The
Philosophy Hammer
Philosophy, Economics, Politics & Psychology Tested with a Hammer

104: Marilyn Waring Part VIII:
Glimpsing The Whole

Summary by: Jeff McLaren

The author credits Hilkka Pietilä a Finnish activist as the creator of a model that “most glimpsed the whole.”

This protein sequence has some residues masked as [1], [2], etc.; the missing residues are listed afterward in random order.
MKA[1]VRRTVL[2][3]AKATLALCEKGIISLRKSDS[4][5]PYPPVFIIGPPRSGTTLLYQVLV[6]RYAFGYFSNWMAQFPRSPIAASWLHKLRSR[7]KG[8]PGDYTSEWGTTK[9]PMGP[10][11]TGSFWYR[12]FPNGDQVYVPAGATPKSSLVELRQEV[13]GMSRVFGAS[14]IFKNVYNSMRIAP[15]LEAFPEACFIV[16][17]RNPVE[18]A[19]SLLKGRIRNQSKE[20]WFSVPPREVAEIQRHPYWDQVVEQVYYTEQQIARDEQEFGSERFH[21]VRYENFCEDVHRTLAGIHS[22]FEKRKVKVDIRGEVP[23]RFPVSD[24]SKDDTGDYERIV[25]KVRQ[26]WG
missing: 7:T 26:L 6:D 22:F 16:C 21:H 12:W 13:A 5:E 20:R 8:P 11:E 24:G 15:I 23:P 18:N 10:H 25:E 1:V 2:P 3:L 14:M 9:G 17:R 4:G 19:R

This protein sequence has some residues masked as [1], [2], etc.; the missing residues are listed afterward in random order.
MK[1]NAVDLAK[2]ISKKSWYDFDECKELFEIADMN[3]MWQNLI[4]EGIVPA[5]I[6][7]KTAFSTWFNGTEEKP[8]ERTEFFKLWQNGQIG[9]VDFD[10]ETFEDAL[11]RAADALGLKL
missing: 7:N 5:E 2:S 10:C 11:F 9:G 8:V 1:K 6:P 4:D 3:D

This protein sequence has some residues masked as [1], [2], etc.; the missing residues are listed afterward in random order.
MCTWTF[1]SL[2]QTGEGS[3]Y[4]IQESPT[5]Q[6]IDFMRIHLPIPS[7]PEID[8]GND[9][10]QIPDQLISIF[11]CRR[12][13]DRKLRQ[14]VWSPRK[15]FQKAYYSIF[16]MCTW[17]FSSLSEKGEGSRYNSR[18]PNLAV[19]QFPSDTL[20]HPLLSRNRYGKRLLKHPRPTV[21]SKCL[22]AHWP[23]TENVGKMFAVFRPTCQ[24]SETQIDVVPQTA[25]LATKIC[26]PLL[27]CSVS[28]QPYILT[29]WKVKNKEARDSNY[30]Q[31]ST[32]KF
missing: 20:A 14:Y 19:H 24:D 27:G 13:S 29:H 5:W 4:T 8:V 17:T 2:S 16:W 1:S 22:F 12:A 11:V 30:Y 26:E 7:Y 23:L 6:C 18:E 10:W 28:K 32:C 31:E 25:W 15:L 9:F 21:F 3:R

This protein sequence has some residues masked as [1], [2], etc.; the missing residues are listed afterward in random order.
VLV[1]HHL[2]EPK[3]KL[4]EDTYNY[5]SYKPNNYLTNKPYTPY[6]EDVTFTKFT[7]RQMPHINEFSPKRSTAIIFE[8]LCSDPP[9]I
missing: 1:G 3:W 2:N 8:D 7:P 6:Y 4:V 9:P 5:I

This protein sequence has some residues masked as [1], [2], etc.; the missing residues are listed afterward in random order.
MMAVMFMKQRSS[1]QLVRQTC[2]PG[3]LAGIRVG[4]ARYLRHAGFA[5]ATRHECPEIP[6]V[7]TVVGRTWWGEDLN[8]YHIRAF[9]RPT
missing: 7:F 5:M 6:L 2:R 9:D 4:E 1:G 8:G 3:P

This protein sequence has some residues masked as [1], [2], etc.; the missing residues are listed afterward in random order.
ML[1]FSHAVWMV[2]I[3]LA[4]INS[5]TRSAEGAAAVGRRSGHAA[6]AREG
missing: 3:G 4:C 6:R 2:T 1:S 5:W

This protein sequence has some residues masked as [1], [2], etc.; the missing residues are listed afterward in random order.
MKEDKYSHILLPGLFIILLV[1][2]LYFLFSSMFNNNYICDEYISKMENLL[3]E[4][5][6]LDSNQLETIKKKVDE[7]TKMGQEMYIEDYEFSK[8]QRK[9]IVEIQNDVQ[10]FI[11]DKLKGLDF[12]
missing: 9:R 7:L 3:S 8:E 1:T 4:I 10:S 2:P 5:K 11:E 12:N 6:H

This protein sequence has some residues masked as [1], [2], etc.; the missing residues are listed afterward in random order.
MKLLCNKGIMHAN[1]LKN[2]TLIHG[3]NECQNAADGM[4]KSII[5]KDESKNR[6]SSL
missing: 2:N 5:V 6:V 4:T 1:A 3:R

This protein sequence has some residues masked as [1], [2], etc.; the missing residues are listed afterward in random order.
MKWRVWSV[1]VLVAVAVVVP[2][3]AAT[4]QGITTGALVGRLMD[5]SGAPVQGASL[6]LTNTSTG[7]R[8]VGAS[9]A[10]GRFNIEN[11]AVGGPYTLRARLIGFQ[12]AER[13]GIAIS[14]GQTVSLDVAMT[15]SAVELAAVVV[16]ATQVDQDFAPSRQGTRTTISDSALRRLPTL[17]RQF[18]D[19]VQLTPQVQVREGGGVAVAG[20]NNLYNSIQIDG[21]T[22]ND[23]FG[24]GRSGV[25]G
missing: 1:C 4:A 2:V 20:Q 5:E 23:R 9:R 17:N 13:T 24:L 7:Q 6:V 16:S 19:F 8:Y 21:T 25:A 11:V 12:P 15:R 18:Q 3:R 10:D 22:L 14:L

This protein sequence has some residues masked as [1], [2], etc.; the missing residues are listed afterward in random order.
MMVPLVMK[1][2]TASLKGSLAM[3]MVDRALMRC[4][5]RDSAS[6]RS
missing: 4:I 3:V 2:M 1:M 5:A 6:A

“Pietilä’s diagram … describes the nonmonetary part of the economy as the free economy, since it consists of the work and production that people do voluntarily for the wellbeing of their families and for pleasure without requesting or receiving pay. [(Q1)] The protected sector, consists of production and work for the home market as well as public services (such as food production, construction of houses and infrastructure, administration, schools, health, and communications). This sector is, in most countries, protected and guided by legislation and official means, and thus the prices and other terms can be determined independently without too much pressure from the world economy. [(Q2)] Large scale production for export is usually called the open economy, Pietilä calls it the fettered economy, since this is fettered to the world market. The terms of this sector, the prices, competitiveness, demand, and so on are determined by the international market. [(Q3)] Pietilä writes that, in terms of the UNSNA, the whole life of society is geared to support this sector, while it accounts for a quite modest proportion of the total production in any one nation and in the world. [(Q4) (Q5)] In addition Pietilä recognizes that money payment is not the sole criterion for the assessment of work. Work can also be assessed by volume: in terms of labor power involved in the process…or the work time absorbed….”